If you write for a living—or at the very least, write to supplement your income—then you're probably a reader too. Regardless of what type of content you consume for work or leisure, on the Web or on a printed page, then you've likely seen more than a few articles that made an impact. Maybe it was because it was about something that you're interested in, or something that you could relate to. Whatever it is, if you revisit the article again and technically break it down, you'll find that it had a good structure, and a flow that kept you reading.
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So what is structure and flow?
Simply put, "structure" serves as the framework of an article. Some may interpret this as the part that includes formatting, where you define components such as the title, description, introduction, body, and conclusion. In the most practical sense, a narrative structure pertains to how you organize your ideas to tell a story or provide information.
When you're writing a casual piece like a blog, you don't necessarily need to follow a strict format. That means you should stop fretting so much about separating your intros, defining your arguments, or forming a conclusion. Instead, you should focus on organizing your ideas so that the reader can easily follow your narrative.
While there are no set rules for creating a narrative structure, it should always follow a natural or logical progression based on the angle that you chose to take. For example, if you're writing an informative piece such as a news report or academic paper, you could start with your most important point at the beginning, and structure your article to build on "the point". If you're writing a creative or casual piece, there are a number of other ways you can organize your ideas logically. You can go by chronological or sequential order, which are the most common ways to tell a story. If you're writing a review, start with the product, then compare it with another similar one, then use the stated information as a base for your conclusion.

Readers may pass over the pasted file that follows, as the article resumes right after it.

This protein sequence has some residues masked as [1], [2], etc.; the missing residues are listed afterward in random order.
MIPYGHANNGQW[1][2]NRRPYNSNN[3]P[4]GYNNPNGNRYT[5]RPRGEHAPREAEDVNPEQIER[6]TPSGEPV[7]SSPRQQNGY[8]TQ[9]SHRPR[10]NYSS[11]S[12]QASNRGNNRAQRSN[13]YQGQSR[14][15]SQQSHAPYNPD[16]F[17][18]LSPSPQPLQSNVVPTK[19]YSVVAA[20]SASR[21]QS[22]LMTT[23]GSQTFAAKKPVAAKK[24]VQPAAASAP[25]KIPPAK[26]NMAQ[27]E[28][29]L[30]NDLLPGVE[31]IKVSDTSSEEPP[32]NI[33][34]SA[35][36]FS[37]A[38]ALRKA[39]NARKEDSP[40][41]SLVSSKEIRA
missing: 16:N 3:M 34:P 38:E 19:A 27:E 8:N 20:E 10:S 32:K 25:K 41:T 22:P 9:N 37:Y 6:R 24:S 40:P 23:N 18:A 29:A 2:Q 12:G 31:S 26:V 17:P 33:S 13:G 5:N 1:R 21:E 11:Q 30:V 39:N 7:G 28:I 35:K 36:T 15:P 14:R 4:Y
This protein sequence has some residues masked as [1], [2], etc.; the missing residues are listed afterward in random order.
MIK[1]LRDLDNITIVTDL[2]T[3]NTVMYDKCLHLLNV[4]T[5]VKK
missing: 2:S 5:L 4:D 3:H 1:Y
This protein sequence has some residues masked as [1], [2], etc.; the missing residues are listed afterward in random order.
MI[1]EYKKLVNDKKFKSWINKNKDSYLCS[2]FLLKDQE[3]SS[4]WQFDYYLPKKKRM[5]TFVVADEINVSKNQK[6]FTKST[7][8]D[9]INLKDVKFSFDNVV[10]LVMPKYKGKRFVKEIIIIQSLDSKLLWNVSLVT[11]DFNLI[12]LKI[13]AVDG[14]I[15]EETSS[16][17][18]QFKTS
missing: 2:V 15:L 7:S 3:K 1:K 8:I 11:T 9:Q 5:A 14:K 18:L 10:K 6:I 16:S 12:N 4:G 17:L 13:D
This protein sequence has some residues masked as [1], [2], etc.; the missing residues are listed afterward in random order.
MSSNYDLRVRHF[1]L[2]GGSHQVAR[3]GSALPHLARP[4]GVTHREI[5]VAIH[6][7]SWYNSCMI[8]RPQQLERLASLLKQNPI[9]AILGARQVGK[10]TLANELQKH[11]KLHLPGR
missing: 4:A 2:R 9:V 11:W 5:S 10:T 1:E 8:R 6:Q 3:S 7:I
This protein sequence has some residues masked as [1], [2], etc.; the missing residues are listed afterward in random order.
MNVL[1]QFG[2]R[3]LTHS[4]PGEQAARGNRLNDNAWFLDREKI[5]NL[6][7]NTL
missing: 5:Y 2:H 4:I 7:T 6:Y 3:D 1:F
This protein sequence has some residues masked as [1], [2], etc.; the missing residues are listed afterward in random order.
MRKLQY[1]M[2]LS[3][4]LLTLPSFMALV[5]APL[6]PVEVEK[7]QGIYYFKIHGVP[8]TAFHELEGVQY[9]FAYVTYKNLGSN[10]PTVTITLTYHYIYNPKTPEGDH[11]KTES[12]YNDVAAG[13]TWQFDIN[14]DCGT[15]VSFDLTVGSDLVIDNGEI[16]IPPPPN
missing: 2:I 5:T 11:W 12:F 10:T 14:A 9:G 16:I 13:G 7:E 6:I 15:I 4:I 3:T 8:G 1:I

Maintaining a natural or logical order—basically, your narrative structure—makes sure that your ideas aren't scattered, and the reader isn't confused.
"Flow" is a very common concept that everyone knows about, but is a skill that not everyone has (with that being said, a good flow is something that writers should always strive to achieve on every piece). Basically, flow involves how words, phrases, sentences, and paragraphs are used and formed to make it easy for the reader to get from beginning to end.
Good flow is created when you can seamlessly connect one sentence to another. It's how you finish one idea and transition to another without interrupting the thought. In the most practical sense, it's how well you make use of transition words (like "however", "moreover", and "additionally") to bridge the gap between two sentences without sounding repetitive.
(Need help? Here's a good list of transition words and phrases you can use if you ever get stuck.)
While it may sound like a simple concept, it can get complicated, since good narrative flow involves a lot of components. For those who understand how writing is both an art and a science, structure is the logical—the "science" part—while flow is where art and creativity is applied.
The ability to create a good structure and maintain a smooth flow is what sets a good writer apart from an average one. It's what makes a long piece easy to read, and a word count irrelevant.